Head boy Elfyn Evans sits fourth in class and has learned lots, progressing and maturing from his earlier years into a driver eminently capable of leading from the front and showing the best of the rest the way home.
He did just that in Corsica and deserved to depart the French island with his second WRC win. Instead, he hit a pothole in the road, punctured the right-front on his Fiesta and fell two steps down the podium to third.
The Welshman’s position in the standings is a fair reflection of his start to the year. He’s finished in the top five on six occasions. And crashed in Monte-Carlo and Argentina.
Had he brought either of those two results home, he’d have been well clear in the race to be best of the rest behind the big three of Ott Tänak, Sébastien Ogier and Thierry Neuville.
Evans started the season with a new co-driver alongside him and that relationship with Scott Martin looks to be flourishing.
Teemu Suninen has had two new co-drivers in the first eight rounds with Marko Salminen replacing Mikko Markkula at the top of the season, and Jarmo Lehtinen replacing Salminen last time out in Sardinia.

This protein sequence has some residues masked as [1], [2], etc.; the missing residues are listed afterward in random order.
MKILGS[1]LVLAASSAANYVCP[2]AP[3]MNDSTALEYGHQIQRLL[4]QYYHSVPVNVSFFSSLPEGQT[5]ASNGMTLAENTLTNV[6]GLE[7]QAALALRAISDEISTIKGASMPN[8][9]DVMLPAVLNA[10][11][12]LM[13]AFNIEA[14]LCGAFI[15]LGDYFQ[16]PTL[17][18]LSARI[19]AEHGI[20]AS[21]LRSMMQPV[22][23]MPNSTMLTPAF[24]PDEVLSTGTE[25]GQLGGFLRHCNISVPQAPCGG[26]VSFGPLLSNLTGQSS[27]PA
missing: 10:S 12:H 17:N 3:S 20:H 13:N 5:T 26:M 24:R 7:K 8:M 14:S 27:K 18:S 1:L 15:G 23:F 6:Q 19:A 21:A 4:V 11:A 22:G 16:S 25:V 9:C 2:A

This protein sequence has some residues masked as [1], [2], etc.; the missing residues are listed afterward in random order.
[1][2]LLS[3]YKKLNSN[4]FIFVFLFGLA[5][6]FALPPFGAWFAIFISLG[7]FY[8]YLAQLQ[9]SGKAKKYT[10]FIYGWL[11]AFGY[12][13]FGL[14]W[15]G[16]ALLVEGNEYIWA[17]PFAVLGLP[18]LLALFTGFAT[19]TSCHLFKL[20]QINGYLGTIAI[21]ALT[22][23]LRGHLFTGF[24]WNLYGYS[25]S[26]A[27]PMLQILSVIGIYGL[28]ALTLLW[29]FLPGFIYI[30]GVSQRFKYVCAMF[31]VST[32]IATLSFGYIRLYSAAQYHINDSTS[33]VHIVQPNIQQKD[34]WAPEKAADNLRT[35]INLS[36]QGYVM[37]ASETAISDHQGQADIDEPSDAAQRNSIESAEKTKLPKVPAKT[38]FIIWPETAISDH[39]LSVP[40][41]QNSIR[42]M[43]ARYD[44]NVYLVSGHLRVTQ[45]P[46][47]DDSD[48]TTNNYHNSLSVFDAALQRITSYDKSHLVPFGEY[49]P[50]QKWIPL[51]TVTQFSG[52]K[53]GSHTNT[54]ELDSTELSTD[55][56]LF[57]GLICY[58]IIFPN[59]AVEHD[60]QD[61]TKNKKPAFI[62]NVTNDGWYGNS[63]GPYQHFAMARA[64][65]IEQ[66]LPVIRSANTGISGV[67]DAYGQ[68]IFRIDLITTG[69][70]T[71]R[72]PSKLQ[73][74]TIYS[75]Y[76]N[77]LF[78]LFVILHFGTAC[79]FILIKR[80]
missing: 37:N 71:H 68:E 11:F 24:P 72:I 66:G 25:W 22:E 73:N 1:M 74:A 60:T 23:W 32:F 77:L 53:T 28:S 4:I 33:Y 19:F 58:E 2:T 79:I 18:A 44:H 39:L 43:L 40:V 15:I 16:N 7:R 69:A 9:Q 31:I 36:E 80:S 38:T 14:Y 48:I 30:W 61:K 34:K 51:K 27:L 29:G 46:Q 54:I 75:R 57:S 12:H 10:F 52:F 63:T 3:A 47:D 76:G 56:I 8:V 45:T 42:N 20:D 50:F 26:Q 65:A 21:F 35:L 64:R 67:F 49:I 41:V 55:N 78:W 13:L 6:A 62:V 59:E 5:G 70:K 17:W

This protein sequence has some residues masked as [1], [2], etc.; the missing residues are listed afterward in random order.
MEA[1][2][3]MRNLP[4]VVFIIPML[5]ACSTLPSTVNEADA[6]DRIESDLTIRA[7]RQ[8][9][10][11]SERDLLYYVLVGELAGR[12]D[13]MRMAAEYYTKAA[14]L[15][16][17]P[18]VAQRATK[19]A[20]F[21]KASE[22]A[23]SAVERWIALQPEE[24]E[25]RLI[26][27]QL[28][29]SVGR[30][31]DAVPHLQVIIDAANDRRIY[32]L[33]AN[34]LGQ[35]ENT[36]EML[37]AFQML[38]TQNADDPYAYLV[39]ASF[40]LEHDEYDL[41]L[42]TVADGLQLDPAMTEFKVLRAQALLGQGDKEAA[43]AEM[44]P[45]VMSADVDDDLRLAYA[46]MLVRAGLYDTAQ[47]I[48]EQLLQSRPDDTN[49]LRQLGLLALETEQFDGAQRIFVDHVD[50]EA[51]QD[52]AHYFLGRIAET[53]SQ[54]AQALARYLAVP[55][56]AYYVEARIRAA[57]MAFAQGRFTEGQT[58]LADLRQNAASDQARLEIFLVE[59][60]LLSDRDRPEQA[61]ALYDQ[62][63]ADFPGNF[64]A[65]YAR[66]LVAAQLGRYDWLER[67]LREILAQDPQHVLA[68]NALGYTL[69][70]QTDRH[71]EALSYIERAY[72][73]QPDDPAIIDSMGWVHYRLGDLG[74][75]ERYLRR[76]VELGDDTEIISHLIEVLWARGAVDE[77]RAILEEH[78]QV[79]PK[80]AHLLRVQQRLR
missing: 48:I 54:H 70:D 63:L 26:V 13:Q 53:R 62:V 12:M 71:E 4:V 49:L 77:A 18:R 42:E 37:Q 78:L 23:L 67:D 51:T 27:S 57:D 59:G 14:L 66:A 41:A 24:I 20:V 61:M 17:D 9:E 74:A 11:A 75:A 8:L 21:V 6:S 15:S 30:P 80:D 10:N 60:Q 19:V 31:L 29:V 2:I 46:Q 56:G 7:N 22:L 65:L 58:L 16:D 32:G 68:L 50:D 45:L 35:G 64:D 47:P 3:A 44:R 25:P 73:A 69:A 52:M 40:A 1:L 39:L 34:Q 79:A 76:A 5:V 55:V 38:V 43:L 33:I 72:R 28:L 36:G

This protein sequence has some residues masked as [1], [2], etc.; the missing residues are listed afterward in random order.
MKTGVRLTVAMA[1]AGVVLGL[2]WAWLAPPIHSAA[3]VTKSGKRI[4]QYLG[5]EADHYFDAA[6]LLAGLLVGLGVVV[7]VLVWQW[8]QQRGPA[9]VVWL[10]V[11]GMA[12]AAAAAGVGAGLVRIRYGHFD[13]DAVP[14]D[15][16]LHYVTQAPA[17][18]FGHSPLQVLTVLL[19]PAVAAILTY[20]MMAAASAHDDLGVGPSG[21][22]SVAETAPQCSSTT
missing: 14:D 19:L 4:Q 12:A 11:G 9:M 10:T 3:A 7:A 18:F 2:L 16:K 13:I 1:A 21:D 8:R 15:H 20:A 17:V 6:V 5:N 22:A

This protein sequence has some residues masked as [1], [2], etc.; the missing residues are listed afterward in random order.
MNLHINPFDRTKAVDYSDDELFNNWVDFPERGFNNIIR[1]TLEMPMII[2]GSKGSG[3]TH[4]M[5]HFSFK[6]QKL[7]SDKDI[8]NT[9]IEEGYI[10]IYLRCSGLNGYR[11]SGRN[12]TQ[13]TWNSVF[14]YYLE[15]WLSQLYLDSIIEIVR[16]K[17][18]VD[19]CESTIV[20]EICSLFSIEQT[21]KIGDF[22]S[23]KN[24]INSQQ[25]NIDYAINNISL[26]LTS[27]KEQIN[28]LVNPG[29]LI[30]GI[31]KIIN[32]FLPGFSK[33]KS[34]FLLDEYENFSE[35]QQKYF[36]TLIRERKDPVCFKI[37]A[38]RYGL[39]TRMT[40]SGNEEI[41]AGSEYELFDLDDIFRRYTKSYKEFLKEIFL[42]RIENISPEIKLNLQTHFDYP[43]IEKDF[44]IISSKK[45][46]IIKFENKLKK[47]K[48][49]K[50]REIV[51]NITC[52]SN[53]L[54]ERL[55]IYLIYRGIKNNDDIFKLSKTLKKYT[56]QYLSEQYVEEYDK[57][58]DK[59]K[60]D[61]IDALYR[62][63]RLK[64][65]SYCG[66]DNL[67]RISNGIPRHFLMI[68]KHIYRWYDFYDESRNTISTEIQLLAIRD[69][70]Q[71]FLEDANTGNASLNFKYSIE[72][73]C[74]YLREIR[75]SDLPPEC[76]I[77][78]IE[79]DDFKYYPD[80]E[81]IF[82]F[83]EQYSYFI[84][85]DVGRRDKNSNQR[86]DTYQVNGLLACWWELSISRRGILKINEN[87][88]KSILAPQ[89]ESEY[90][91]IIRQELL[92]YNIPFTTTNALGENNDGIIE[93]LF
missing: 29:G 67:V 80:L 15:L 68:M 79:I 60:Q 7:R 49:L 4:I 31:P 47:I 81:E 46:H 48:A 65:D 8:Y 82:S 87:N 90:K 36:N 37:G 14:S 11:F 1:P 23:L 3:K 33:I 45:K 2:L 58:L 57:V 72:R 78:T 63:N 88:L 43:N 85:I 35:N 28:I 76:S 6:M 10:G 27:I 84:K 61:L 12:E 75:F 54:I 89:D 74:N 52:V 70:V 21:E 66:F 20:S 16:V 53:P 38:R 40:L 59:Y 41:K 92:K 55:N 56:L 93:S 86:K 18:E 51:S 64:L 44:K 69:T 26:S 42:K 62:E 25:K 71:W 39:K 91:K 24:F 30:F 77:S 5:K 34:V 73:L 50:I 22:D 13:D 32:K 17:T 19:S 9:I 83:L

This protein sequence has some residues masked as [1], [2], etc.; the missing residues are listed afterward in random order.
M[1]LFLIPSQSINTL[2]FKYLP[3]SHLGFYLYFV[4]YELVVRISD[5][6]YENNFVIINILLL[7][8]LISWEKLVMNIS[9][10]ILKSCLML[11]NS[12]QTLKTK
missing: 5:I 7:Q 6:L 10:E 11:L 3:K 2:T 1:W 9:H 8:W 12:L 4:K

Suninen has made a big impression in the first half of his maiden full year at the highest level. He made a very big impression on his Fiesta when he crashed into a ditch in the season’s very first stage in the French Alps, but bounced back to lead Rally Sweden before sliding into a snowbank.
Another crash on the first stage proper ruled the Finn out of Mexico and delivered increasing pressure to his shoulders for the following events. He re-set, dealt with that pressure and showed the speed to run closer to the front again in Portugal.
Bringing Lehtinen into the car looks to have put another piece of the jigsaw in place with the pair ending the Italian event a strong second.
M-Sport Ford has closed the gap to Citroën in the last two rallies and overhauling the French firm before the end of the year is a genuine objective for the 2017 manufacturers’ champions.
A third Fiesta would definitely help in that direction, especially if Gus Greensmith gets back in the car and continues the speed he managed on his World Rally Car debut in Portugal.
Pontus Tidemand tackled Monte-Carlo and Sweden, but the Swede struggled to make the impact he would have wanted. Eighth on his home event was the best of those two outings.